There’s a film from 2004, In Good Company, which stars a young Scarlett Johansson, among others. The film is a fairly good representation of how a placid, self-satisfied middle-class man was dragged, kicking and screaming, into the digital age. But, interestingly, the first clue for the parents in the film that the world doesn’t work the way they thought it did is when their eldest daughter, played by Johansson, is injured, costing her her tennis scholarship to an unnamed college in upstate New York. She comes home and informs her parents that without the scholarship, there’s no point in returning to that college because its reputation isn’t good enough for her to be able to progress professionally and socially coming out of it. She’s already arranged to transfer to NYU but needs her parents to cover her fees as she’s transferring mid-year, when all scholarships or financial aid have already been awarded. The daughter’s announcement is the beginning of her parents’ world collapsing in an avalanche of new information: “Not all colleges are created equal! The tennis scholarship wasn’t worth it – now she has a damaged arm and is behind academically! Well at this rate, she’s never going to win a merit scholarship. No problem, we’ll take out a mortgage on the house. Oh, damn! Dad’s lost his job because the magazine where he works is moving from print to digital and he can’t figure out how to use a computer!” The film is an interesting study of what happens when a couple, that fancies themselves as worldly wise and upwardly mobile, discover how little they actually know. The world doesn’t work the way they thought it did and everything that they believe themselves entitled to is stripped away.

Arthur Schopenhauer wrote in his essay “Psychological observations,” published in English as part of a collection of his essays titled Studies in Pessimism, “Every man takes the limits of his own field of vision for the limits of the world.” This quote, taken out of context, is much beloved by self-help authors. The full quote is:

Every man takes the limits of his own field of vision for the limits of the world. This is an error of the intellect as inevitable as that error of the eye which lets us fancy that on the horizon heaven and earth meet. This explains many things, and among them the fact that everyone measures us with his own standard—generally about as long as a tailor’s tape, and we have to put up with it: as also that no one will allow us to be taller than himself—a supposition which is once [and] for all taken for granted.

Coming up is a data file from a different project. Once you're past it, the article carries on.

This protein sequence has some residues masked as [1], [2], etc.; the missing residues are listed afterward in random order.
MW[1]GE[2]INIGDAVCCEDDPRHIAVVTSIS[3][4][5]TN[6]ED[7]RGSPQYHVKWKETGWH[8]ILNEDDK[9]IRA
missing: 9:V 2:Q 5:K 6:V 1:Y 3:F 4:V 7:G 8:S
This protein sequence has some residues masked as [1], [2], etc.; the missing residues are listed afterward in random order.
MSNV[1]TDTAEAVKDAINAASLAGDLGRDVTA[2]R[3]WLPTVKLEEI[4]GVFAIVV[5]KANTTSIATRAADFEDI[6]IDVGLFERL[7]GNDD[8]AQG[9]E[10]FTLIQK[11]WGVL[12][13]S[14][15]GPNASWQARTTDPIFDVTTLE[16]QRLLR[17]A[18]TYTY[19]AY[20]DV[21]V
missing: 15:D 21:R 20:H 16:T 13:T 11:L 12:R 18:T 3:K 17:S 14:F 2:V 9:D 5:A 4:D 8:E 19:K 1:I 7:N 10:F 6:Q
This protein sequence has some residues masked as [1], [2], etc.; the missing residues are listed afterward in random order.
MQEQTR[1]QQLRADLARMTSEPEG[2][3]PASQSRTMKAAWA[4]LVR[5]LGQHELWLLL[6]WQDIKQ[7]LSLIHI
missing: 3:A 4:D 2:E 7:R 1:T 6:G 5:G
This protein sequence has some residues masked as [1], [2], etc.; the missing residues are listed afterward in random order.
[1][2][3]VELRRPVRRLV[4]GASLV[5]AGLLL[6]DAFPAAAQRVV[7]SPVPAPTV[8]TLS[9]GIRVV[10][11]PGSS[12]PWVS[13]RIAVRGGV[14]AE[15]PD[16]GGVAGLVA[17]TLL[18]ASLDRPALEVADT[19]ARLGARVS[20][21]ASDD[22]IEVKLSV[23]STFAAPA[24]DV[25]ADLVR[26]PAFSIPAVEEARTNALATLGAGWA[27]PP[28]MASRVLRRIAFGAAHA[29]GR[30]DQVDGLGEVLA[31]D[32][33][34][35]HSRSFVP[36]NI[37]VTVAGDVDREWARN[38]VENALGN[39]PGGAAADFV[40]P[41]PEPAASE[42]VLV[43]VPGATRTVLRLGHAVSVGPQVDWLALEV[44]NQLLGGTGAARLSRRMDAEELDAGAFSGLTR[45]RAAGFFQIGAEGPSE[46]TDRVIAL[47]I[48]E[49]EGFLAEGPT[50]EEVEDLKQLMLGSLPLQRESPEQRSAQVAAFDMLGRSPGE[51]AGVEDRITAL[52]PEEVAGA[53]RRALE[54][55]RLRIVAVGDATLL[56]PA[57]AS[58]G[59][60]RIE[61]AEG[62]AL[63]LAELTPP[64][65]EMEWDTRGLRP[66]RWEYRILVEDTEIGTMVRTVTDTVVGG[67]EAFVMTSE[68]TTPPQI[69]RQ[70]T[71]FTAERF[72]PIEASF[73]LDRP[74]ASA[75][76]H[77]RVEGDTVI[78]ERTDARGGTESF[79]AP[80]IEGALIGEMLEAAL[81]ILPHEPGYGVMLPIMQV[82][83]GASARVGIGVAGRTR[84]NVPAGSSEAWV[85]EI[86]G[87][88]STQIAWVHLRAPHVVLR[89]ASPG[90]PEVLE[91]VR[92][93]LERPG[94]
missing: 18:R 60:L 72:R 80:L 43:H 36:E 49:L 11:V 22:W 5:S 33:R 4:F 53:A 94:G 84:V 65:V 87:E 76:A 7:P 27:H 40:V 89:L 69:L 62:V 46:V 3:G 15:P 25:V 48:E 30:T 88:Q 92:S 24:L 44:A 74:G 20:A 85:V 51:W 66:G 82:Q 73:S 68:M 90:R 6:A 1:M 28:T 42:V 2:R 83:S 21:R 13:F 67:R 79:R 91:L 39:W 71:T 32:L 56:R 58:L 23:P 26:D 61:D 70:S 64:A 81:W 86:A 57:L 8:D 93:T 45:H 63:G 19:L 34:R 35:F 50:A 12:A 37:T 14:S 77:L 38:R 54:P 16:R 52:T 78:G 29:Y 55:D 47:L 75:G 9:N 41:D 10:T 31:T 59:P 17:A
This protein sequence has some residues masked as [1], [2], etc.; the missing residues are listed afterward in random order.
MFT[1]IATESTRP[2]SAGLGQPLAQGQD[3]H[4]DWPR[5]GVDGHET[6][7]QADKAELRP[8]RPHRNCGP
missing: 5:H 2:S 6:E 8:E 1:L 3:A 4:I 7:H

Schopenhauer was commenting on Shakespeare’s Hamlet in this paragraph. However, it is a succinct description of the intellectual heresy of the pseudo-middle class. They take their own limited experience as how the world works, e.g. sports scholarships, and measure society according to their tailors’ tapes, e.g. world views requiring rich people to be rude.

According to legend, American wit Dorothy Parker was asked at a party to create an epigram using the word “whore;” without hesitating, she said “you can lead a whore to culture but you can’t make her think.” Mental or knowledge poverty, be it social or cultural, cannot be alleviated by mere exposure. Such poverty has nothing to do with lack of material means. It exists solely in the four or so inches between a person’s ears. In the same way, mental or knowledge wealth cannot be redistributed. As the Bolsheviks found, the only way to redistribute this type of wealth is to blow a person’s brains out.

The pseudo-middle class (or the muddle-class), with its limitations and tailors’ tapes, isn’t the backbone of society. At best, it’s a parasitic entity; at worst, a cancer. The bourgeois, of the type studied by Deidre McClosky, with their high-quality educations, discipline, courtly manners, and work ethic, are the backbone. Not everyone who falls into the general category “middle class” is bourgeois. In fact, I go so far as to say based on my own experience that the majority of middle class people are not bourgeois because we are at a point in history where true bourgeois values and lifestyle are demonized as “elitist.”

From the comments: “liberty, evolution, and morals”

I’m reminded of an MR entry by Tyler Cowen a couple of months ago in which he remarks that the “energetic young talent” in libertarianism now often seems more intent on “projects for building entire new political worlds” — charter cities, blockchain — than on theory, political, economic, etc. (https://marginalrevolution.com/marginalrevolution/2021/04/where-is-non-state-capacity-libertarianism-evolving.html)

I think there’s truth in that. But theory is still needed. It’s what gives us our organizing principles and inspiration.

That’s just the trouble with the bloggers mentioned, and I don’t mean the blog format. It’s the smallish scope of thinking: books on voting behavior, the university education system, immigration and open borders. This sort of thing is fine, but it’s not fundamental theory.

The purist libertarianism (rights absolutism, the “non-aggression axiom”) exemplified by Rand, Nozick, and Rothbard has been a dead end, I think. It is readily grasped, and it has the capacity to inspire, but it isn’t true. And the gradual realization of this has led to its collapse.

This collapse has left us somewhat rudderless. That’s how I feel, anyway. We need a new paradigm. The way to think about society is evolutionarily, or so it seems to me. That points to Hayek. But he had little to say about morals, and libertarianism should provide a moral vision. What is needed is a way to put these two together.

(The best evolutionary theorist of society—that I know of—is Joe Henrich. Both his books, The Secret of Our Success, and The WEIRDest People in the World, are terrific. But of course he’s neither a libertarian nor a moralist.)

This is from David Potts, responding to yours truly in the comments.